Philadelphia will take any playmaking it can get while Harden is out, so it’s a welcomed sight to see Milton developing some nice chemistry with Harrell and Reed on wrap-around passes out of the pick-and-roll. Milton applied pressure on the interior, forcing his way to the rim and drawing all of Charlotte’s attention before ripping looping passes to his screener for dunks. They got those looks a handful of times in the first half, and the Sixers need all of the easy buckets they can get with their three best players unavailable.

Can’t say enough good things about Melton. His jumper was money for much of the first half, picking back up where he left off just 24 hours earlier. Melton is starting to get comfortable pulling up for jumpers in space if his defender goes under the ball screen, a key development for the offensive viability of the Sixers’ reserves if that comfort persists once the two primary ball-handlers return.

I spotted Harrell wearing 2009 Nike Hyperdunks in the second half. So, at least he has fantastic taste in basketball shoes. To his credit, the touch around the rim improved. He found some success with that quick short hook across the lane.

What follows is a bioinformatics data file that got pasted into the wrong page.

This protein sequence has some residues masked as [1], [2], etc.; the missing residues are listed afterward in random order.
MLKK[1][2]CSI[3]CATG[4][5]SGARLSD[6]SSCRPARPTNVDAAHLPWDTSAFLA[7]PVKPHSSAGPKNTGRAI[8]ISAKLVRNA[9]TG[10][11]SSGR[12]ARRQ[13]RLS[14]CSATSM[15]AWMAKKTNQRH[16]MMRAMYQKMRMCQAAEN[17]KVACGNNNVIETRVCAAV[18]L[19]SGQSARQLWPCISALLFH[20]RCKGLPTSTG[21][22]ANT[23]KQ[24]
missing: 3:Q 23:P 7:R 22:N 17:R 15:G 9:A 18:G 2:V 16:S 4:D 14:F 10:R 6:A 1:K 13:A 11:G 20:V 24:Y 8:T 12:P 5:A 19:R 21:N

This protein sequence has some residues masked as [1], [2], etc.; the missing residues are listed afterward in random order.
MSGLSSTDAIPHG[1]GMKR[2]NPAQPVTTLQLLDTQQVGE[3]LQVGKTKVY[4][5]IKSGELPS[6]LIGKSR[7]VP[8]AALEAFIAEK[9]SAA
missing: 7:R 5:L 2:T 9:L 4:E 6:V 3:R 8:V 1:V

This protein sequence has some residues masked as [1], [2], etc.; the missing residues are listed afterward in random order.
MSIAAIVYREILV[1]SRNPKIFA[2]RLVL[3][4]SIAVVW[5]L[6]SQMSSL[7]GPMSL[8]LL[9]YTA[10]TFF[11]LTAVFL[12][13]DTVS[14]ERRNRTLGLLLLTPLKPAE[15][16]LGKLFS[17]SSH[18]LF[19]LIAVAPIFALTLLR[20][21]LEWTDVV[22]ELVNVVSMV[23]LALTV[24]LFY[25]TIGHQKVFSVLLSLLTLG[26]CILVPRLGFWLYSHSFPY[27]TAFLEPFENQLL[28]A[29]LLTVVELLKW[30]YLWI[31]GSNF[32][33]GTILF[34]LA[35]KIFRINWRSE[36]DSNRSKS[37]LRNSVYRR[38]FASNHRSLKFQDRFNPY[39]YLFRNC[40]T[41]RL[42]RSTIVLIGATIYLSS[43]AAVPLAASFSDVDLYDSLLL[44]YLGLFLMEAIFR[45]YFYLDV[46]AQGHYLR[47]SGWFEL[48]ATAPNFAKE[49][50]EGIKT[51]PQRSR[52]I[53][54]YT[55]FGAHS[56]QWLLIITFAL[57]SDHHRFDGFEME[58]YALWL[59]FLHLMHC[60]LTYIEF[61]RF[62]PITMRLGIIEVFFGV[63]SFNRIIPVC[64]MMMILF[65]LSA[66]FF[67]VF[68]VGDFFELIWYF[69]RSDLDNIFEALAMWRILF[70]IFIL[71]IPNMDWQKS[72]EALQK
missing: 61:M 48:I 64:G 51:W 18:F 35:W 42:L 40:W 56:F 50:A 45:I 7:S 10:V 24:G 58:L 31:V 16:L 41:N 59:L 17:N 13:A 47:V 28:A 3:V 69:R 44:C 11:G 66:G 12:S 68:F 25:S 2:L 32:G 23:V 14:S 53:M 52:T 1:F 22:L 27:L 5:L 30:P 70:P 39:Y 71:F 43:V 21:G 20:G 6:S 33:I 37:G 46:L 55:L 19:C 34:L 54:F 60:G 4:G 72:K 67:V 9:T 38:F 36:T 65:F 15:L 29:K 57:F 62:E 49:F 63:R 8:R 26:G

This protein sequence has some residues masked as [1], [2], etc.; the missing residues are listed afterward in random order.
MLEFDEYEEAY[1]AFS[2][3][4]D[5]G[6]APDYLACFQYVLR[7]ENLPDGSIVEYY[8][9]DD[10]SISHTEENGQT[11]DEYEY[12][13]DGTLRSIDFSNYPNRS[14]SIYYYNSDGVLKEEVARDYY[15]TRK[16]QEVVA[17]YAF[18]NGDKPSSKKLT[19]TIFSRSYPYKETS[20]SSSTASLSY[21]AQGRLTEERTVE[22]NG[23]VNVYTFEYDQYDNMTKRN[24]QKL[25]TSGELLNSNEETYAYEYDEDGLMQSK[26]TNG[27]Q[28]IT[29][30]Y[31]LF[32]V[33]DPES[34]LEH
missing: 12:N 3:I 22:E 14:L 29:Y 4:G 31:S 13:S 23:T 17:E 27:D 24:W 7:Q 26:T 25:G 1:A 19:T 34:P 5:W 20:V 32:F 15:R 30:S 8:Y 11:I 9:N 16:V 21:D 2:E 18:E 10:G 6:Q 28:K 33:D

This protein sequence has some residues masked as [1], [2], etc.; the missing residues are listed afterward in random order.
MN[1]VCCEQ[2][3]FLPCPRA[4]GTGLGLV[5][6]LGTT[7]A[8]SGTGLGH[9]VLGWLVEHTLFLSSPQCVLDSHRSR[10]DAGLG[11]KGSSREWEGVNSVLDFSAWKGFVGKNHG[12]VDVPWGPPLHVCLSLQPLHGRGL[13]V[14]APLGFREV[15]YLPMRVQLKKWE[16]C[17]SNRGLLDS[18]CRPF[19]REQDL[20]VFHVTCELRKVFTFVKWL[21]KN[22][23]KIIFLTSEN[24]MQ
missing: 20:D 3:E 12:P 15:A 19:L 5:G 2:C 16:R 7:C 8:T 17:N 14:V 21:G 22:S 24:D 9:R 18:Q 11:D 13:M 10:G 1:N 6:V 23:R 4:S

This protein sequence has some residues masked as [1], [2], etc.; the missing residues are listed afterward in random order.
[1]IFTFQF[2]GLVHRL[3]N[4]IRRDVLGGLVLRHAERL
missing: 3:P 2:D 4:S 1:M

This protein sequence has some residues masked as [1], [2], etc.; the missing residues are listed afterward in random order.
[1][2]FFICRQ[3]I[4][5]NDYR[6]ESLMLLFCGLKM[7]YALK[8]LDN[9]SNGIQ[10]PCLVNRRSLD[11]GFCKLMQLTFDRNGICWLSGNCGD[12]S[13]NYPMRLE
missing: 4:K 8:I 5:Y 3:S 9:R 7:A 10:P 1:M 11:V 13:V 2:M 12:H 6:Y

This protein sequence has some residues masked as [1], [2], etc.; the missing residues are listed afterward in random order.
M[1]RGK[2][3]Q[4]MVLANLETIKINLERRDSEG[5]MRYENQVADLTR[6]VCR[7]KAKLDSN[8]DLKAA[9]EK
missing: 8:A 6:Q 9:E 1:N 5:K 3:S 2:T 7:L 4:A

I typically don’t pay much attention to the individual styles of PA announcers, but the Hornets’ PA guy has this great call when the visiting team travels. He says, “No, no, no!” The tone is extremely condescending, I picture this man making the “tisk, tisk” sign with his hands. I love it.

Milton kept the Sixers alive late as the Hornets tried to pull away. A steal and layup in the open floor, a huge midrange jumper to stop the bleeding when Charlotte went on its run, and then an and-1 pull-up just short of the rim. It was a quiet 22 points on 16 shots for Milton. But, he was probably Philadelphia’s best player, also dishing nine assists and pulling down seven rebounds.

Oh, and Tucker made a shot! 


Listen, I can’t get on Harrell’s case too much considering he’s on a minimum deal. I also can’t blame Rivers all that much for playing him given the team’s current state. But, I don’t say any justification for giving him minutes when Embiid is back. He’s shooting 50 percent at the rim — a career-worst by a wide margin — and that only got worse in the first quarter. Beyond that, he committed two fouls on Plumlee in the first frame. No disrespect to Plumlee, he’s a fine player. But, he doesn’t exactly have a treasure chest of tools to trick you into fouling him. He isn’t exactly a super athlete, either. Just brutal stuff out of an offseason acquisition that I leaned towards optimism about given his price tag.